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Scientists Find That Electrical Resistance Between Nanotubes, Graphite Is Tunable

Date:
December 25, 2000
Source:
University Of North Carolina At Chapel Hill
Summary:
Electrical resistance between nanotubes -- carbon tubes so thin it would take several million lying side by side to cover an inch -- and graphite surfaces that support them varies according to how the tubes are oriented, a new University of North Carolina at Chapel Hill study shows. The discovery, which could be important to telecommunications and other electronics industries, indicates it's possible to alter the resistance by changing the tubes' position on a flat surface.

CHAPEL HILL - Electrical resistance between nanotubes -- carbon tubes so thin it would take several million lying side by side to cover an inch -- and graphite surfaces that support them varies according to how the tubes are oriented, a new University of North Carolina at Chapel Hill study shows. The discovery, which could be important to telecommunications and other electronics industries, indicates it's possible to alter the resistance by changing the tubes' position on a flat surface.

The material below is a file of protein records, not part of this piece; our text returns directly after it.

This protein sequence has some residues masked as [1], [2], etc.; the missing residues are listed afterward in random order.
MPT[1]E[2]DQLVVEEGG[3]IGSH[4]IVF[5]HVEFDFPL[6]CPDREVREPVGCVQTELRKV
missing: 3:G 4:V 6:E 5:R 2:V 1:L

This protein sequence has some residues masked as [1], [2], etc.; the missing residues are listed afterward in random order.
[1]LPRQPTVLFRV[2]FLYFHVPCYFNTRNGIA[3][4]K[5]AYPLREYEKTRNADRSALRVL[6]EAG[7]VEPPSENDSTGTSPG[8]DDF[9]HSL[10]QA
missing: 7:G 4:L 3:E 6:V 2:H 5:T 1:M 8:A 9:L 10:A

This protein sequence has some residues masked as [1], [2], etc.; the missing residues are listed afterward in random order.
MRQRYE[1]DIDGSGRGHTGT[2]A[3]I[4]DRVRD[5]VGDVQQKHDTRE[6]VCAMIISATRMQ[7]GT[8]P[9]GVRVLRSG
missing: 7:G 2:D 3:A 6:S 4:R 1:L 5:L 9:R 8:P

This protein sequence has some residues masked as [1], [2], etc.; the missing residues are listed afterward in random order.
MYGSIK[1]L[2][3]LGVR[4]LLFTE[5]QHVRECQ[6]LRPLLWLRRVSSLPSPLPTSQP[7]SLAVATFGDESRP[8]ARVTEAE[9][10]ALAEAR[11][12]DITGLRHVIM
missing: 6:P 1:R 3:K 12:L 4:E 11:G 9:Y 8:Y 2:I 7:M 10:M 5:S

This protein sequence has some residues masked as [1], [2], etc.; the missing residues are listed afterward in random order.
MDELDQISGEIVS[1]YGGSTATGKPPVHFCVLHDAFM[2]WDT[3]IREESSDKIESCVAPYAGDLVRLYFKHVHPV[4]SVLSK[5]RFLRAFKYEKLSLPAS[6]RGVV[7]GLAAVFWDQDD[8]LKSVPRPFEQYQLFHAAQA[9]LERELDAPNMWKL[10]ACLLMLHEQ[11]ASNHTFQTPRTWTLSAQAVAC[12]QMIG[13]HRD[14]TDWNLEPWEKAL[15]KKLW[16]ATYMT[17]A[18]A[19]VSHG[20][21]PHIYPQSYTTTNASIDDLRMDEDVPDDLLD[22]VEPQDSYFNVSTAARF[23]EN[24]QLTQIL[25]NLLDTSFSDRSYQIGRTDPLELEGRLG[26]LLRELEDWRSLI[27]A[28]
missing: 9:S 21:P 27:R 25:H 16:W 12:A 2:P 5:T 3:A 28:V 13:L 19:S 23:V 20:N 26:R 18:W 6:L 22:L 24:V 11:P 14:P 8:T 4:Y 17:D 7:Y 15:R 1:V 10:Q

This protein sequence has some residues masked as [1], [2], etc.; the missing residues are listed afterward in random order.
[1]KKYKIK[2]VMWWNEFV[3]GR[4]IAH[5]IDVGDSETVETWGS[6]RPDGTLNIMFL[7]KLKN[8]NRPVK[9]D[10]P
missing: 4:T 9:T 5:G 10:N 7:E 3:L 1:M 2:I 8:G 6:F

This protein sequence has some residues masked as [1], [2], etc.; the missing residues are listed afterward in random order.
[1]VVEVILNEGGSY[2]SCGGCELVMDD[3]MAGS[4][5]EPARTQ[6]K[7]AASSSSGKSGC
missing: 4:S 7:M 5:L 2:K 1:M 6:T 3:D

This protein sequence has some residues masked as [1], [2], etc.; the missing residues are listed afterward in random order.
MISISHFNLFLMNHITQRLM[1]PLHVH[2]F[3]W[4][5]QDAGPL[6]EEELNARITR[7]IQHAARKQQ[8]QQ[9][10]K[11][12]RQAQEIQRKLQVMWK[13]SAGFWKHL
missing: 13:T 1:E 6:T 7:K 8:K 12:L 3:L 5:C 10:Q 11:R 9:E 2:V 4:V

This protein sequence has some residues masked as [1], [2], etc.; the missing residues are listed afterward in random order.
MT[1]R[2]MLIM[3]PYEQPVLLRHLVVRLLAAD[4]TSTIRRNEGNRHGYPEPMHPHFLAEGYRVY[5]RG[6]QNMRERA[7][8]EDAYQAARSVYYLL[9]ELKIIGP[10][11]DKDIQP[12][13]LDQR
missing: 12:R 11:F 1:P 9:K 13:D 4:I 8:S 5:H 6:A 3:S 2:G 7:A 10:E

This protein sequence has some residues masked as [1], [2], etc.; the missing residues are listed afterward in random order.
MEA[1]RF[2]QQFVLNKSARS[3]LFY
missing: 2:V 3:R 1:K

Story Source:

The above story is based on materials provided by University Of North Carolina At Chapel Hill. Note: Materials may be edited for content and length.


Cite This Page:

University Of North Carolina At Chapel Hill. "Scientists Find That Electrical Resistance Between Nanotubes, Graphite Is Tunable." ScienceDaily. ScienceDaily, 25 December 2000. <www.sciencedaily.com/releases/2000/12/001201073219.htm>.
University Of North Carolina At Chapel Hill. (2000, December 25). Scientists Find That Electrical Resistance Between Nanotubes, Graphite Is Tunable. ScienceDaily. Retrieved April 16, 2014 from www.sciencedaily.com/releases/2000/12/001201073219.htm
University Of North Carolina At Chapel Hill. "Scientists Find That Electrical Resistance Between Nanotubes, Graphite Is Tunable." ScienceDaily. www.sciencedaily.com/releases/2000/12/001201073219.htm (accessed April 16, 2014).

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